In sprawling Florida, GOP primary fight centers on the airwaves

DUNEDIN, Fla. — If you didn't turn on the television or tune in to the radio, it would be easy to miss the fact that there's a presidential primary election less than 24 hours out in Florida.

In the first three states to hold primary contests — Iowa, New Hampshire and South Carolina — the presence of the looming vote was tangible. Residents could be overheard discussing the candidates — Mitt, Jon, Newt, Ron, Rick and the other Rick — in the most apolitical of places. Yard signs bearing the slogans of each candidate lined almost every corner — sometimes by the dozens. 

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In the Sunshine State, the only place campaign signs can be found is the immediate vicinity of campaign events, clearly put in place beforehand by the candidate's teams.

The remarkable lack of political activity speaks to the very different challenge for candidates campaigning in Florida, a laid-back state lacking the political culture of its primary predecessors.

Residents in Iowa and New Hampshire are accustomed to helping pick the nation's presidential nominees, and they relish the role bestowed upon them by the national parties, who set the calendar for the primary contests. That's not the case in Florida.

Florida has traditionally held its primary in March, in the middle of the nomination season, meaning by the time Floridians went to the polls, the field had already been winnowed and in some cases the presumptive nominee established. But with the intent of giving its residents a bigger say over the next White House inhabitant, in 2008, the state moved its primary up to January, setting up a scramble as the "real" early states leapfrogged to maintain their position.

Florida did the same in 2012, leading to a penalty of half its delegates by the national GOP, but also putting the state at the center of a nominating contest that is far from decided.

But so far, the early-state culture hasn't fully caught on.

"Most of them don't even know what the current events are, what the policy planks of the candidates are," said Shane Nixon, an unemployed resident of Pompano Beach, Fla., about the state’s voters.

Part of it could be due to the fact that, unlike in small states like New Hampshire, candidates can't reasonably expect to meet a large portion of the primary electorate in person. As a result, the war is waged via cable news sound bites and television ads, giving the advantage to whichever candidate has enough dough to drop on the state's 10 expensive media markets.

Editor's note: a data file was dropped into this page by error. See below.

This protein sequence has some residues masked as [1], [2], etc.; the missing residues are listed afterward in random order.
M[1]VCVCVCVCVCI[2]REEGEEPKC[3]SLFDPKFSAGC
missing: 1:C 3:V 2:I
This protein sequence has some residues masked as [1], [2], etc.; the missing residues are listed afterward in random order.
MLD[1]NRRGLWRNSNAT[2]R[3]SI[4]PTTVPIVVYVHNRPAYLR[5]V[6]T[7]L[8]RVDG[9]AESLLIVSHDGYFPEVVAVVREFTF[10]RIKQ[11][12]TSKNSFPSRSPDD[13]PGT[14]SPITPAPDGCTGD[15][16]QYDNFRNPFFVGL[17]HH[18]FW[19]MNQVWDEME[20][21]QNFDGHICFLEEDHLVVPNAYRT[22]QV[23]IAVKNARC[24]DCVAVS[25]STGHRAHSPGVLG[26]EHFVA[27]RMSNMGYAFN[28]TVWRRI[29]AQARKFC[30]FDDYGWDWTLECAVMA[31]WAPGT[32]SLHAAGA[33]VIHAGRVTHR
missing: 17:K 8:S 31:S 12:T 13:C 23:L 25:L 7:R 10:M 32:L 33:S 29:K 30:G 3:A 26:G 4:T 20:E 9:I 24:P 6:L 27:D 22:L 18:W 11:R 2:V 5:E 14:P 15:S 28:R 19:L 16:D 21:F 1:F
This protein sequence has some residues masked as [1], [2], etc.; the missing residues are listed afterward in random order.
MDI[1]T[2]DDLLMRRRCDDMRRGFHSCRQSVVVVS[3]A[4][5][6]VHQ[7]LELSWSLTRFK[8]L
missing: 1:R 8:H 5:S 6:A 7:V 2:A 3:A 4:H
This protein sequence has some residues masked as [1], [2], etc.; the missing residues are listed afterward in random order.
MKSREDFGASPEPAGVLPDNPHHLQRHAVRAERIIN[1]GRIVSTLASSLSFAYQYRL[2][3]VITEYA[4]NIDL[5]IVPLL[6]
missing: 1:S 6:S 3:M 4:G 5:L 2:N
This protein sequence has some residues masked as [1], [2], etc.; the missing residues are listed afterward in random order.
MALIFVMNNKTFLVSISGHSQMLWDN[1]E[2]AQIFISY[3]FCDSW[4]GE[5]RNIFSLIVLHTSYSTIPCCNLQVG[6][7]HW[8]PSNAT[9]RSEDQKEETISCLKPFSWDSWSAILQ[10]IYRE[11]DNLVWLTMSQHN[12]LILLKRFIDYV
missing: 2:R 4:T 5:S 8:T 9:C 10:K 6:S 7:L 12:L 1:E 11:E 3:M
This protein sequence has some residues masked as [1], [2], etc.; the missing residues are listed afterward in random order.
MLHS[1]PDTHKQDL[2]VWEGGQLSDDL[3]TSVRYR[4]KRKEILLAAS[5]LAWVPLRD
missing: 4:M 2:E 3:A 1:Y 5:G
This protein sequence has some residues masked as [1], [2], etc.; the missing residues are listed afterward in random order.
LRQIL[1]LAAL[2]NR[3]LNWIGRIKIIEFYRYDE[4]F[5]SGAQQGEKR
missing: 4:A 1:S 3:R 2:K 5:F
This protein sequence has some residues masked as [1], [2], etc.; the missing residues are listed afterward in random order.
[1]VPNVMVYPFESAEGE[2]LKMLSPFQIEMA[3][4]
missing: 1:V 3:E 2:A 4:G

In Iowa and New Hampshire, voters frequently said they wanted to meet a candidate three or four times before making up their minds. Campaign events were chock-full of people, but they weren't necessarily there to support the candidate; they were there to listen, contemplate their positions and then run off to hear another presidential hopeful make their pitch.

In Florida, the voters who packed campaign events appeared to have already made up their minds, proudly bearing that candidate's T-shirt or sticker. 

At a rally packed by thousands of Romney supporters Monday in a park in Dunedin, Fla., when Mitt Romney spoke of returning vitality to America, the crowd let loose with applause — and kept applauding for about 15 seconds, until they erupted into a loud chant of "Vote for Mitt."

An NBC News/Marist poll released Sunday showed that 96 percent of likely Republican voters in Florida have already made up their mind about whom they will vote for on Tuesday.

The different dynamic seems not only to have affected candidates' supporters, but also their detractors. In Iowa and New Hampshire, Romney was loudly and regularly heckled during his events by Occupy Wall Street protesters who were escorted out and in some cases arrested. 

In Florida, the protesters showed up, but were much more timid, waiting until after events concluded to make their presence known — and therefore failing to attract the desired attention for their cause.

And unlike in Iowa or New Hampshire, where residents were wholly unimpressed and unamused by the swarms of reporters and cameramen from around the world, in Florida, they frequently approached the cordoned off areas assigned to the media gaggle with the curiosity of a petting zoo, taking photographs of the journalists as they worked. 

One woman at a rally near Ft. Lauderdale, Fla., on Sunday went around questioning reporters if they were friends with NBC political director Chuck Todd, asking if they could introduce her. Todd was not present.

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